Science Park has taken another step forward in its transition from an industrial wasteland to a livable area.
On Wednesday, the City Plan Commission approved detailed measures for the renovation of two vacant Winchester rifle factory buildings into 158 new loft-style apartments in Science Park. The project, which is called Winchester Lofts, will cost about $50 million and will be undertaken by Forest City Enterprises, an Ohio-based development company. Despite the City Plan Commission’s unanimous approval of the plan, some local residents question the building’s parking space and lack of retail.
“These are very complicated projects and this is an important step in the process,” said Abe Naparstek, the vice president of Forestry City Residential Group, “[Forest City Residential Group is] moving very quickly to finish all the construction documents so we can start construction in the spring.”
The renovations are the second phase of the city’s effort to redevelop Science Park. While the area once thrived with industrial factories, like Winchester Repeating Arms Company, which was once the city’s largest employer, most of the buildings have since been abandoned. In recent years, the city has heightened efforts to revitalize the area with increased development. This March, Higher One, a financial services and technology company that employs over 500 and serves colleges and students, moved their offices into the Winchester Arms factory.
Kelly Murphy, head of economic development for the city, said that when she took her job six years ago, the area was only 10 percent occupied.
“It was slow going for a long time. Most of the buildings hadn’t been fully renovated. All the factories had broken windows,” Murphy said. “In the last six years, a lot has happened to renovate the existing buildings, bring new tenants in and create new facilities.”
The Winchester Lofts, the second phase of the city’s plan for Science Park, will add residential space to the neighborhood. The buildings will have classic loft-style apartments that showcase the historic wooden frame of the building, Naparstek said. The building will include 28 studios, 94 one-bedroom apartments and 36 two-bedroom apartments. Twenty percent will be set aside as affordable housing, he added.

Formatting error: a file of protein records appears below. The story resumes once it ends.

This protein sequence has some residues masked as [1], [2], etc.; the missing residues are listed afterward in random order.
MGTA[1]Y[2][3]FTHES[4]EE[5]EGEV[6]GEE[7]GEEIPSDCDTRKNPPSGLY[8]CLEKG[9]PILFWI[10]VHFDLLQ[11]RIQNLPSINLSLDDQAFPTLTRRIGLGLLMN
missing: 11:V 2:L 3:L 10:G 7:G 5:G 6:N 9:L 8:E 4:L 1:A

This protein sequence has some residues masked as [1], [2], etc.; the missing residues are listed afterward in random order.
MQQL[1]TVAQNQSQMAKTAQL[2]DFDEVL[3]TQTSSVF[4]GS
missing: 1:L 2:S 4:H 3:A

The funding for the project is a combination of state and federal tax credits and a grant from the state of Connecticut for affordable housing, Naparstek said, adding that the “vast majority” of the funding has been secured.
Some residents have raised concerns over the project’s plan for parking and its lack of retail space, with the current plan featuring one or two parking spaces per unit.
“I question the necessity of having that many parking spaces,” said Ward 10 Alderman Justin Elicker, who previously served on the City Plan Commission.
The optimal amount of parking is a little less than one parking spot per apartment unit, he added, describing the amount of parking currently planned “wasteful.”
The plan approved Wednesday also eliminated retail space that had been a part of the project’s early concept. Napstarek said the move to a fully residential building was in the best interest of the neighborhood in the long-run, because it will fill the neighborhood throughout the entire day instead of leaving it empty at night when shops close their doors.
Murphy said that adding residential space will help to fill existing, vacant retail across the street from the site.
“Retail follows roof,” she added.
The plan still needs the approval of the city’s Development and Redevelopment Commissions in the next month. If approved, construction will likely start in late spring or summer of next year.
Elicker said he hopes that the permanence of the neighborhood as a result of the new housing will spur economic development in the area. He added that if the project is successful, it may enhance New Haven’s image as a safe place for developers to invest.
“We have less than a 2 percent vacancy rate for rental units. Particularly in downtown, we have a very strong rental market,” Murphy said. “We need to produce more.”
New Haven’s population grew by 4.98 percent between 2000 and 2010, the first time it has increased in 60 years, according to census data.
Correction: Oct. 24
A previous version of this article inaccurately described the startup Higher One and mistakenly stated that it moved into the Science Park neighborhood last March. In fact, it has been in Science Park since 2004 and decided to move to the Winchester Arms factory in March.